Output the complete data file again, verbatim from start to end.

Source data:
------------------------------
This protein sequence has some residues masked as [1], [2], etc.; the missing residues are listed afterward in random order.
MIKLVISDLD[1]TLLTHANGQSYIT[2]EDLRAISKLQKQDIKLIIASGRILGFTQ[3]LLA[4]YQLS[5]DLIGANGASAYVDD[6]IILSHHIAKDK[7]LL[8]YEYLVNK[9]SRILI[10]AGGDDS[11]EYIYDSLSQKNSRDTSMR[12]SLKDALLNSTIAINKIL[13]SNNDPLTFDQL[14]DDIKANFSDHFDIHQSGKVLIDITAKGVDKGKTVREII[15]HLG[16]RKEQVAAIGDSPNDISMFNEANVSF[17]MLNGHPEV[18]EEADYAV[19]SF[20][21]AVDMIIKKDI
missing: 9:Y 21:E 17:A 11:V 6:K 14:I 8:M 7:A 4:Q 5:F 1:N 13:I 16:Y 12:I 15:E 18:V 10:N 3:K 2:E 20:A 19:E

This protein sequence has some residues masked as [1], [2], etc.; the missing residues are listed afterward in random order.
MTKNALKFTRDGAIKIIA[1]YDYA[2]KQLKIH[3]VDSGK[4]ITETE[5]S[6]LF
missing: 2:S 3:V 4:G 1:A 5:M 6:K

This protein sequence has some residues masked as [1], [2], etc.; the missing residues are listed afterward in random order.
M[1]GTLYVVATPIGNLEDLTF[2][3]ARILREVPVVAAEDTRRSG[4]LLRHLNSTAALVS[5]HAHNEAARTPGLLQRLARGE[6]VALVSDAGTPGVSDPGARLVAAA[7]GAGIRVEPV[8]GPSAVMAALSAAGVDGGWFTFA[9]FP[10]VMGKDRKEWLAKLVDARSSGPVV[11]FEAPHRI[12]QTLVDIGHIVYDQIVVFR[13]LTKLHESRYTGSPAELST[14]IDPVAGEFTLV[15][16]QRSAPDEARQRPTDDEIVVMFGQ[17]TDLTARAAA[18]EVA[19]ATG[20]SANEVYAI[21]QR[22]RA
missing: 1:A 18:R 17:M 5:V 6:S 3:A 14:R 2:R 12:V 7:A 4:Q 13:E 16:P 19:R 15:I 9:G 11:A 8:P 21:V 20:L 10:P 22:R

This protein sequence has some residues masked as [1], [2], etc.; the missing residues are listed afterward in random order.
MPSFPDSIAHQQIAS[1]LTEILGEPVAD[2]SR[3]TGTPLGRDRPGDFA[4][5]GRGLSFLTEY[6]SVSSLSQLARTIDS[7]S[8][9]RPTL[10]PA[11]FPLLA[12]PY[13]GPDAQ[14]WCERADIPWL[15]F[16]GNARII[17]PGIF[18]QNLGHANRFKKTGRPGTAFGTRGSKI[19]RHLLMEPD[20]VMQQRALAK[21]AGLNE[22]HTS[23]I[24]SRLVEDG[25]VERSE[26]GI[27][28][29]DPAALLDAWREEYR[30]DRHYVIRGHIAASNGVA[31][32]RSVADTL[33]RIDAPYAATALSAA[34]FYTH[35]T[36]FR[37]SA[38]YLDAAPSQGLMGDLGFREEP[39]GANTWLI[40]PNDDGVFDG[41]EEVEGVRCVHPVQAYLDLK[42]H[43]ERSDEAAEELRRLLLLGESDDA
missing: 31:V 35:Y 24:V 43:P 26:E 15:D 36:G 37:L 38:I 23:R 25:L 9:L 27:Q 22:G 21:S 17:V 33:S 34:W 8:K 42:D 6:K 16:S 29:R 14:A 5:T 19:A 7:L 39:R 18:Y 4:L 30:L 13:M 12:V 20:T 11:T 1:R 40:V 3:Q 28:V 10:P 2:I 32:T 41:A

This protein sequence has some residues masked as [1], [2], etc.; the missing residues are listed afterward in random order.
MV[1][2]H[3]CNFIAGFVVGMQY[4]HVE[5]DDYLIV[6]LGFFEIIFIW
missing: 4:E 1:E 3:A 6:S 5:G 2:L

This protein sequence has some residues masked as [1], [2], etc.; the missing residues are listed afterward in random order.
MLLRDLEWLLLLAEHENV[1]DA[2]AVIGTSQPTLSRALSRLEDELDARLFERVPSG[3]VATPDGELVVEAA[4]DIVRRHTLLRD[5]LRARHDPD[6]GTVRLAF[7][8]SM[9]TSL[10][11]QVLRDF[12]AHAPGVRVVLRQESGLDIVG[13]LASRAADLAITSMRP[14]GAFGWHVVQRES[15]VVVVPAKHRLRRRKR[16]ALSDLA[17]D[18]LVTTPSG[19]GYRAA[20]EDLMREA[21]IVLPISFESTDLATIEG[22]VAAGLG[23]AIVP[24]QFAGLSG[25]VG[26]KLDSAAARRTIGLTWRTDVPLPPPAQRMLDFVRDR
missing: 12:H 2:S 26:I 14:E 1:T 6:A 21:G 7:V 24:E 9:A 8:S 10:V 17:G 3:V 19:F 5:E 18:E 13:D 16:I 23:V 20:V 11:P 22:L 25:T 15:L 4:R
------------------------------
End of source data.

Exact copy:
This protein sequence has some residues masked as [1], [2], etc.; the missing residues are listed afterward in random order.
MIKLVISDLD[1]TLLTHANGQSYIT[2]EDLRAISKLQKQDIKLIIASGRILGFTQ[3]LLA[4]YQLS[5]DLIGANGASAYVDD[6]IILSHHIAKDK[7]LL[8]YEYLVNK[9]SRILI[10]AGGDDS[11]EYIYDSLSQKNSRDTSMR[12]SLKDALLNSTIAINKIL[13]SNNDPLTFDQL[14]DDIKANFSDHFDIHQSGKVLIDITAKGVDKGKTVREII[15]HLG[16]RKEQVAAIGDSPNDISMFNEANVSF[17]MLNGHPEV[18]EEADYAV[19]SF[20][21]AVDMIIKKDI
missing: 9:Y 21:E 17:A 11:V 6:K 14:I 8:M 7:A 4:Q 5:F 1:N 13:I 16:Y 12:I 15:E 18:V 10:N 3:K 2:E 20:A 19:E

This protein sequence has some residues masked as [1], [2], etc.; the missing residues are listed afterward in random order.
MTKNALKFTRDGAIKIIA[1]YDYA[2]KQLKIH[3]VDSGK[4]ITETE[5]S[6]LF
missing: 2:S 3:V 4:G 1:A 5:M 6:K

This protein sequence has some residues masked as [1], [2], etc.; the missing residues are listed afterward in random order.
M[1]GTLYVVATPIGNLEDLTF[2][3]ARILREVPVVAAEDTRRSG[4]LLRHLNSTAALVS[5]HAHNEAARTPGLLQRLARGE[6]VALVSDAGTPGVSDPGARLVAAA[7]GAGIRVEPV[8]GPSAVMAALSAAGVDGGWFTFA[9]FP[10]VMGKDRKEWLAKLVDARSSGPVV[11]FEAPHRI[12]QTLVDIGHIVYDQIVVFR[13]LTKLHESRYTGSPAELST[14]IDPVAGEFTLV[15][16]QRSAPDEARQRPTDDEIVVMFGQ[17]TDLTARAAA[18]EVA[19]ATG[20]SANEVYAI[21]QR[22]RA
missing: 1:A 18:R 17:M 5:V 6:S 3:A 14:R 2:R 12:V 7:A 4:Q 13:E 16:P 19:R 15:I 9:G 11:A 8:P 21:V 20:L 10:P 22:R

This protein sequence has some residues masked as [1], [2], etc.; the missing residues are listed afterward in random order.
MPSFPDSIAHQQIAS[1]LTEILGEPVAD[2]SR[3]TGTPLGRDRPGDFA[4][5]GRGLSFLTEY[6]SVSSLSQLARTIDS[7]S[8][9]RPTL[10]PA[11]FPLLA[12]PY[13]GPDAQ[14]WCERADIPWL[15]F[16]GNARII[17]PGIF[18]QNLGHANRFKKTGRPGTAFGTRGSKI[19]RHLLMEPD[20]VMQQRALAK[21]AGLNE[22]HTS[23]I[24]SRLVEDG[25]VERSE[26]GI[27][28][29]DPAALLDAWREEYR[30]DRHYVIRGHIAASNGVA[31][32]RSVADTL[33]RIDAPYAATALSAA[34]FYTH[35]T[36]FR[37]SA[38]YLDAAPSQGLMGDLGFREEP[39]GANTWLI[40]PNDDGVFDG[41]EEVEGVRCVHPVQAYLDLK[42]H[43]ERSDEAAEELRRLLLLGESDDA
missing: 31:V 35:Y 24:V 43:P 26:E 15:D 36:G 37:L 38:I 23:R 25:L 9:L 27:Q 22:G 21:S 17:V 33:S 34:W 8:K 42:D 6:K 16:S 29:R 14:A 5:T 19:A 7:L 39:R 18:Y 4:L 30:L 13:M 12:V 20:T 11:T 1:R 40:V 3:Q 28:V 10:P 2:I 32:T 41:A

This protein sequence has some residues masked as [1], [2], etc.; the missing residues are listed afterward in random order.
MV[1][2]H[3]CNFIAGFVVGMQY[4]HVE[5]DDYLIV[6]LGFFEIIFIW
missing: 4:E 1:E 3:A 6:S 5:G 2:L

This protein sequence has some residues masked as [1], [2], etc.; the missing residues are listed afterward in random order.
MLLRDLEWLLLLAEHENV[1]DA[2]AVIGTSQPTLSRALSRLEDELDARLFERVPSG[3]VATPDGELVVEAA[4]DIVRRHTLLRD[5]LRARHDPD[6]GTVRLAF[7][8]SM[9]TSL[10][11]QVLRDF[12]AHAPGVRVVLRQESGLDIVG[13]LASRAADLAITSMRP[14]GAFGWHVVQRES[15]VVVVPAKHRLRRRKR[16]ALSDLA[17]D[18]LVTTPSG[19]GYRAA[20]EDLMREA[21]IVLPISFESTDLATIEG[22]VAAGLG[23]AIVP[24]QFAGLSG[25]VG[26]KLDSAAARRTIGLTWRTDVPLPPPAQRMLDFVRDR
missing: 12:H 2:S 26:I 14:E 1:T 6:A 21:G 7:V 24:E 9:A 8:S 10:V 17:G 3:V 19:F 5:E 18:E 13:D 16:I 23:V 20:V 11:P 22:L 25:T 15:L 4:R